Reframing the Journey

decisions-407742_1280The last time I blogged through, I was pondering the effects of a rut of bad luck/stresses/downturns in a number of areas in my life–the slow transition to floundering joy and the sensation of ongoing loss and failure.

The solution, I decided, is to reframe the journey. Targeting not being [anxious/stressed/sad] is still, in the end, focusing on those negative things. Seeking confidence, on the other hand…

Definitely working better. But not without ongoing opportunities to practice.

Since last fall, amidst the various stupid back luck situations with Connery Beagle at trials, I’ve had the sense that things weren’t right. He was making atypical errors–no pattern that I could perceive, just…not right. He’s a hard eleven after a lifetime of vaccine-induced auto-immune issues that have threatened his life any number of times, and I’ve had the sense of Time Running Out as we crept on toward our agility goals.

(Connery has three master agility championships [MACH], and last year when he finished the third, he moved into the lower jump height of the preferred class and has been running for his preferred agility championship [PACH]. Along the way he’s pegged in at #1 AKC Preferred Beagle and #1 Preferred Fastest Beagle.)

The last weekend of April, we went to a lovely little 3-day trial in Alamogordo, NM–an outdoor trial held on a beautiful sports field. (Another sort of challenge for Connery, because they had just mowed it, and he reacted so strongly to the clippings that I had to pull out the steroids in addition to his regular Atopica.)


For a MACH or PACH, a dog must earn 750 speed points and 20 Double Qs–that is, qualify in both the standard and jumpers courses of the day. We were running for QQ#20 that weekend, and had three chances to get it. On Friday and Saturday, Connery continued his streak of strange little mistakes. Then on his final Saturday run, a friend asked me what I’d said to him as he went into the weaves (where he missed the entrance).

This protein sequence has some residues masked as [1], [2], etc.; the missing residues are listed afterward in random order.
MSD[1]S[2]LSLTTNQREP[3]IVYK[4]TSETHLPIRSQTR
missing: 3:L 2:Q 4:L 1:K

Well, I hadn’t said anything. But he’d still turned briefly away from the weaves to look over his shoulder at me, and had missed the entrance because of it.


Back at the hotel, I thought hard about that. I thought back to his other recent missed weave entries (a situation muddled by our Very Bad Luck with misassembled weaves last December, where Connery hit his toes on the braces and then mistrusted weaves at trials for several months), and realized that they were largely occurring with Connery on my left.

Then I looked at his eyes. And yes…his right eye has gotten cloudy.

So my wonderfully honest dog, while approaching weaves with me on his bad vision side and the weaves on his good side, tries to check in with me while entering the weaves–by turning his head enough to see me with his good eye. And that means turning away from the weaves. And leaves the opportunity for all the other little errors he’s made lately.

Boy, do we have to be detectives sometimes.

Well, back to the trial. As it happens, on Sunday, both weave entrances put me on Connery’s newly recognized good side. We had a chance! And we knew there was rain forecasted that day, but nothing intense–and otherwise the cool and cloudy day made for excellent running conditions.

I ran the first course in chilly shirtsleeves. (No one runs in a jacket if it can be avoided –they just get in the way.) Connery Q’d with happy style! But on the horizon…